That disciple whom Jesus loved therefore said to Peter, “It is the Lord!” When Simon Peter heard that it was the Lord, he put on his outer garment, for he was stripped for work, and threw himself into the sea. The other disciples came in the boat, dragging the net full of fish, for they were not far from the land, but about a hundred yards off. ¶ When they got out on land, they saw a charcoal fire in place, with fish laid out on it, and bread…¶ When they had finished breakfast, Jesus said to Simon Peter, “Simon, son of John, do you love me more than these?” He said to him, “Yes, Lord; you know that I love you.” He said to him, “Feed my lambs.” He said to him a second time, “Simon, son of John, do you love me?” He said to him, “Yes, Lord; you know that I love you.” He said to him, “Tend my sheep.” He said to him the third time, “Simon, son of John, do you love me?” Peter was grieved because he said to him the third time, “Do you love me?” and he said to him, “Lord, you know everything; you know that I love you.” Jesus said to him, “Feed my sheep.
John 21:7-9, 15-17

This beautiful transaction between the Redeemer and the one in need of redemption is one of the most touching scenes in the Bible. Peter had been sifted like wheat and nearly lost everything in the process if it wasn’t for the prayers of his Messiah (Luke 22:32). In a little under two weeks he would be assuming his appointed role as the lead apostle an standing before thousands upon thousands of pilgrims in the temple precinct and summoning them to repent and to turn to their Christ (Acts 2:38-41). He would be imprisoned for preaching the Christian gospel and then released by an angelic visitor in response to the prayers of the believers in Jerusalem. He would travel to the northern limits of Asia Minor to preach and plant churches, and then in 64 AD stand before Caesar Nero, King of Rome, and courageously bear witness to the redeeming mercy of the King of the Universe.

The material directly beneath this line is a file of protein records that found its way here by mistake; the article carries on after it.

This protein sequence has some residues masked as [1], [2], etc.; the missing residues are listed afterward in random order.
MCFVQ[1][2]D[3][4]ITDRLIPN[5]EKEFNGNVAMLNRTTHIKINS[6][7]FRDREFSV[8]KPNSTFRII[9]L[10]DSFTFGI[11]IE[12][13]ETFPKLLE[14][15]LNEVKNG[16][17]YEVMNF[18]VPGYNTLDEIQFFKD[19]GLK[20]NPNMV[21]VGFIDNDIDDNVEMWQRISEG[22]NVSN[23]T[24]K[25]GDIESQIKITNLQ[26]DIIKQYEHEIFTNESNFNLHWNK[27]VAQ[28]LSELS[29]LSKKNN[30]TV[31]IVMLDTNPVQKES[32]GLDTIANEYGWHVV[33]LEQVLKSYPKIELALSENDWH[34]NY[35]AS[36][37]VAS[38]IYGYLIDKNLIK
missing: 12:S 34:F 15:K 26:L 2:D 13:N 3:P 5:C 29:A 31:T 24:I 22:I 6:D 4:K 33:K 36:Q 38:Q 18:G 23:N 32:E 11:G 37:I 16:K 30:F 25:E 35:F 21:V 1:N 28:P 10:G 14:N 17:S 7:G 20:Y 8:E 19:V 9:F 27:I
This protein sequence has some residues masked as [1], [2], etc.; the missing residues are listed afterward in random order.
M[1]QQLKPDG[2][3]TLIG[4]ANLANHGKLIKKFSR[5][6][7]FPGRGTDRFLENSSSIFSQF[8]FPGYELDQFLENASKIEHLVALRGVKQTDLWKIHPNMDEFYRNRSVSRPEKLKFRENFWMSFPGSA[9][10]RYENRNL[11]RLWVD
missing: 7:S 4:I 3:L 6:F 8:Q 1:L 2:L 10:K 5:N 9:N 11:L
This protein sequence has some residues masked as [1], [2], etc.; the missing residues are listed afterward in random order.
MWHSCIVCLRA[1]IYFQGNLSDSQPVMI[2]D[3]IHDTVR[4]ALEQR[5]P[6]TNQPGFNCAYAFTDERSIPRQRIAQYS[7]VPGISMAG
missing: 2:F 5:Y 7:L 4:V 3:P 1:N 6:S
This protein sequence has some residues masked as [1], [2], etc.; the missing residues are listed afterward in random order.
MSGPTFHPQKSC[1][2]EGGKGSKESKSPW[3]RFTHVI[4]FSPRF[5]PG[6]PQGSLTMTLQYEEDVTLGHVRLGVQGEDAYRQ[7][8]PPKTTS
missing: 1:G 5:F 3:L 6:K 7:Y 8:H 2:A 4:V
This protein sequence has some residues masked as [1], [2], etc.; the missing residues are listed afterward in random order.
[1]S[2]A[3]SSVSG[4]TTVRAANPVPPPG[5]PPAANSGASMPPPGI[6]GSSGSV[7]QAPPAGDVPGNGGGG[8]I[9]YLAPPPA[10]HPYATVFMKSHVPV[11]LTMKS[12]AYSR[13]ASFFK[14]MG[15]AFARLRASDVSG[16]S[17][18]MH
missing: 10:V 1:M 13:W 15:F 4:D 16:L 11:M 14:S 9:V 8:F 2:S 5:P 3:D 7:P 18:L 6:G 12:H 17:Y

Peter’s testimony stands as a glorious reminder that our God is the God of another chance – not just a second chance! Who knows who God will bring across our paths or through our doors whom God will redeem by giving them another chance? But what we do know is that we live at a time when the need and the numbers have never been greater for people needing another chance. Perhaps you’re one of them? In Christ you will find the One who can put Humpty Dumpty back together again and give you another chance. You may feel all hope is lost. But it isn’t. No matter what you’ve done – how many times you’ve done it – or who knows what you’ve done – God’s breathtaking mercy is available to you if you will receive it. It just takes one prayer to reset your life.



Sometimes we Christians look at good people and think, “Now they would make a good Christian!” And other times we look at people who seem to care little about religion and God and think, “This person’s heart is so cold and indifferent, they could never be converted to Christ!” Both points of view are horrendous mistakes! God gave Peter another chance when he probably thought he’d blown it for good. His nemesis, Saul of Tarsus, the first and most violent persecutor of Christians, received mercy and another chance from God and ended up writing two-thirds of the New Testament! Let’s not make this horrendous mistake that thinks it’s easy for a ‘good’ person to become a Christian – and impossible for a ‘bad’ person to ever become a Christian. God is so unimaginably merciful that He is continually transforming both ‘good’ and ‘bad’ people into His adopted sons and daughters (and more often than we realise it’s response to another mercy-recipient’s prayers!). Maybe some of us need to repent of such horrendous thinking and ask our Heavenly Father for another chance.     

“God, please forgive me. Help me to live the way I should. I need Your mercy and Your help.”

A simple prayer like that can change the rest of your life and put you back on your God-ordained destiny track – and for the love Pete, I should know!

Your pastor,
Andrew Corbett